Jim Carroll is brilliant, a true artist of literary proportions. Sounds like B.S., but its true. Reading about his crazy life, one adventure to the next, and realizing that he actually lived through it all, not just survived, is really inspiring. He has an air of honesty mixed with a pose of smug streecat ambition. But he is also raw, and that part of him always wins out in the end. So, I personally recommend anything by him, if you want your skull ripped off and replaced with illuminating optim ...more
Wendy
May 13, 2008 rated it it was amazing
Recommends it for: those with strong stomachs
Recommended to Wendy by: Paul Grimsley
Warning! This book is not for anyone with a weak stomach. You may feel the need to scrub yourself with a Brillo pad after reading this book, but I say it's worth it if you really want to get into the gritty folds of a New York poet and all of the elbows he rubs in this journey. See the likes of Andy Warhol, Allen Ginsberg, William Burroughs, and even Salvador Dali and Bob Dylan at their worst in this tale of a writer who struggles with his addictions, his faith, and his muse, and some other inte ...more
Jessica
Feb 28, 2008 rated it really liked it
I've read this book over and over, though I've only read the Basketball Diaries once. This diary takes place in the early 70's, when Jim Carroll is the new hotshot poet on the block (imagine a world where it's possible to even be a hotshot poet!), hanging out at the Factory with Andy Warhol, having Allen Ginsberg sleep on his couch, and getting tongue tied around Bob Dylan. And of course there are drugs. Lots and lots of Warholian superstar drugs. The writing style is unpretentious and funny, wh ...more
Marti
I can't say I enjoyed this as much as I thought I would due to the fact that the names were changed and composite characters substituted to protect the guilty. In spite of this, I thought I recognized some of the people like Patti Smith and Brigid Polk. Also, for someone who spent every night at Max's Kansas City, we get very little detail about the infamous watering hole.

Still, there were some funny stories which make this worth reading. It just won't add much for folks who have read Please Kil
...more
Brian
Jul 27, 2007 rated it really liked it
The part about meeting Bob Dylan and Auden is great. Ginsberg with a vibrator is gold.

A very enjoyable, personal, and unpretentious look at the art and drug worlds in the '70s. Evokes New York in a way many other books cannot. The humor is warm, and despite all the drugs and craziness, it is really a celebration of life.
Len
Nov 11, 2008 rated it liked it
More clever and evolved than basketball diaries... seems like Carroll was in the right place at the right time. From a chance run in on the street with Dali to working for Warhol he's really sucking the marrow out the bone... the chapter on Ginsberg entitled "the poet and the vibrator" is priceless...
Virginia Davis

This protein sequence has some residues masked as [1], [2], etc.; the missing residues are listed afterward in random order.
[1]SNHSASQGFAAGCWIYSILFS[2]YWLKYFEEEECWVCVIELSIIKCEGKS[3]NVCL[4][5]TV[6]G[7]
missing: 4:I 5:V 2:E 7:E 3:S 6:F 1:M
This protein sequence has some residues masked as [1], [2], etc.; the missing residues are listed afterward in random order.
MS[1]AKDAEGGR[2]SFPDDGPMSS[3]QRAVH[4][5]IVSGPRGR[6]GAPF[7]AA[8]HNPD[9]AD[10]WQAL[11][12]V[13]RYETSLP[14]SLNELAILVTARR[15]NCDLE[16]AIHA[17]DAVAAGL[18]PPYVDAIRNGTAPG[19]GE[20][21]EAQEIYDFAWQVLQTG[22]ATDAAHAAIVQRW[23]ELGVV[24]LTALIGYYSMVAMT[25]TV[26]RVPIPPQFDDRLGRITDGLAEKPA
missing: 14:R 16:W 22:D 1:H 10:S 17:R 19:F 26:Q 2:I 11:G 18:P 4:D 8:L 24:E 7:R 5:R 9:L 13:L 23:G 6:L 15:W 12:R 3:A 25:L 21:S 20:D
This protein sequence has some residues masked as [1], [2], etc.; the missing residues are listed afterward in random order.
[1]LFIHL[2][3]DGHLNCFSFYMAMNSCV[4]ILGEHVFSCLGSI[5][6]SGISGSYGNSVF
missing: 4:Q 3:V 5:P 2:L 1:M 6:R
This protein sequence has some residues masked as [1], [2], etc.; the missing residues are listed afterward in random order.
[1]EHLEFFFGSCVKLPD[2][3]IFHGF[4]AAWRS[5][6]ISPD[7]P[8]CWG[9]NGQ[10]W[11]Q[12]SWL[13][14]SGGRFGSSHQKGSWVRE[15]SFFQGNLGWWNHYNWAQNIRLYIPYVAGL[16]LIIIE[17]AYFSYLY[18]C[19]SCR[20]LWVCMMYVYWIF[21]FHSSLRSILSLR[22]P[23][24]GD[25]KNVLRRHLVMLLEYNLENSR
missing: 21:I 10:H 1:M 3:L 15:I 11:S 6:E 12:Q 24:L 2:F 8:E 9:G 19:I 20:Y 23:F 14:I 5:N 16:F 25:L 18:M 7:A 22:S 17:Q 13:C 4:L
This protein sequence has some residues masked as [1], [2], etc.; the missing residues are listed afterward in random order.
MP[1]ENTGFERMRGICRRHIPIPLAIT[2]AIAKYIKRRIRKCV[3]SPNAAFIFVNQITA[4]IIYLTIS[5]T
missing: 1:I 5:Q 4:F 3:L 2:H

May 12, 2011 rated it it was amazing
A gritty, humorous, sometimes frightfully disturbing portrait of day-to-day life from multi-media artist, Jim Carroll. Only the talented Jim Carroll could portray drug addiction, seedy New York City life in the seventies, and raw,conflicted emotions to read as beautiful poetry. Outstanding "creative fiction" from one of the most prolific writers of the 20th century.
Courtney Morse
Jul 05, 2007 rated it liked it
I read this while living in NYC, it makes you realize how much the city has changed, but also how much it hasn't changed. I dogeared some of the sights that he frequented and did my own little Jim Caroll tour of NYC - it was nice.
Paul Grimsley
May 24, 2008 rated it it was amazing
A real look at the inside of a world where characters such as Ginsberg and Warhol's Factory commingle. I was disappointed when I found out there were only two volumes of Caroll's diaries because they really zip along and there is not a single bit of unnecessary text in this book.
Bruce
Oct 06, 2018 rated it it was ok  ·  review of another edition
I saw Jim Carroll do a reading of his work at Central Park's Summer Stage in 1996, not long after first seeing and then reading The Basketball Diaries. I had liked the movie and quite enjoyed the book, and the reading was quite fun: nothing can really compare to hearing the words directly from his mouth, and recounting tangential stories and background information on the material he chose to read.

I wish I could say the same about this later set of "diaries" (quotes used because he acknowledges i
...more
Liam
"...I don't want to become a cynical prick."- Jim Carroll, 1973

"TOO LATE, MOTHERFUCKER!!!"- Dimestore Liam, 2017

At his best, Carroll was an incredibly talented writer, but this book is at best uneven, and at worst so hopelessly bad and worthless that I greatly resented the fact that I paid $5.00 for it. I thought the most telling scene in the book was fairly early in the narrative when he was watching the NBA All-Star game, and said "I fucked up."; that is most likely the most honest sentence